I’ve known my good friend, Dr. Jane Jeffrie Seley, DNP, MPH, BC-ADM, CDCES, for over 25 years. She’s a dedicated nurse, professor and researcher, a creative program innovator, and a die-hard health care advocate, provider, and counselor, who’s spent decades showing people with diabetes how to optimize their health, reduce their symptoms, and take ownership of self-care. This is my friend’s passion.
Over the years, I’ve seen her, time and again, go the extra mile (or two… or ten…) for patients and their families. She’ll literally stop what she’s doing to give whatever time, effort or advice is needed from her monsta supply of expertise. For Jane, it’s never been about the honors, positions, awards, degrees, or revenue she’s earned. It’s always about the patient – whether rich or poor, old or young, motivated or utterly dispirited, my dynamo pal Jane is all in.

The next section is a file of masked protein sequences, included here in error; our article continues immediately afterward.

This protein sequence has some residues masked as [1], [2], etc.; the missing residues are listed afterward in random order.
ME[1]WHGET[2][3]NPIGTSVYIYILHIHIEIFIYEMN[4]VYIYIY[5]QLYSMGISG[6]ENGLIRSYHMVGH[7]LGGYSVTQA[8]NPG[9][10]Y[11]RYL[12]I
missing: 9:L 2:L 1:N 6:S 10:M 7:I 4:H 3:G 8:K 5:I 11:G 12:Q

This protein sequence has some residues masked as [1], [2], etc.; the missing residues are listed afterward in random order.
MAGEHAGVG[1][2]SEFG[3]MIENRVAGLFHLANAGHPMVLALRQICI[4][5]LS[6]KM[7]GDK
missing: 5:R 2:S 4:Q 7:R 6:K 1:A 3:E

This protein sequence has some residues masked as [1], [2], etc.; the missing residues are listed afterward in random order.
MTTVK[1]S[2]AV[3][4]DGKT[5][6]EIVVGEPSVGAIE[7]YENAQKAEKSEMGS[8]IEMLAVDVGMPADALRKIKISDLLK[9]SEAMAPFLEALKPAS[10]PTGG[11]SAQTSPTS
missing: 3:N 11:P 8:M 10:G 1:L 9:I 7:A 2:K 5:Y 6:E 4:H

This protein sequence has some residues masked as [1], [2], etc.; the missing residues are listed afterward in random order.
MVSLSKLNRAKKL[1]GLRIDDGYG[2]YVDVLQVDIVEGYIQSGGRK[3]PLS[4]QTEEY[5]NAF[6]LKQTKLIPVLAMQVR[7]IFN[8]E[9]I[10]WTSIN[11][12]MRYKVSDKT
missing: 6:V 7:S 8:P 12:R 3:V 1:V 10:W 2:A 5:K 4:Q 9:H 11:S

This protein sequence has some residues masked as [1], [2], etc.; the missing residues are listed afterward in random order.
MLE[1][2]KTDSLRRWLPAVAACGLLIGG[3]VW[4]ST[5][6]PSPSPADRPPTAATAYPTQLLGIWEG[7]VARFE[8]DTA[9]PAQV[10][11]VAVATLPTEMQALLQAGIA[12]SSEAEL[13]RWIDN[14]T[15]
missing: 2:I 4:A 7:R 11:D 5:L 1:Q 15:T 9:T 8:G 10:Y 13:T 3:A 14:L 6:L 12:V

Here she is, talking about guided imagery, diabetes, and some of the unique challenges encountered in Hispanic and Latinx communities.
Published in September of this year, a new ongoing study from the University of Leicester and the University of South Australia found that “night-owl” patients with Type 2 diabetes exercised a total of 56% less than their “early-bird” counterparts. They also regularly went to sleep and exercised later, and the intensity of that activity peaked at lower levels.
So, I’ve been on the prowl to cadge some good stories (AKA anecdotal data) about using our guided imagery in Spanish. I put out an APB to various providers who’d been test-driving the first 5 new Spanish guided meditations in our rapidly evolving Spanish Library.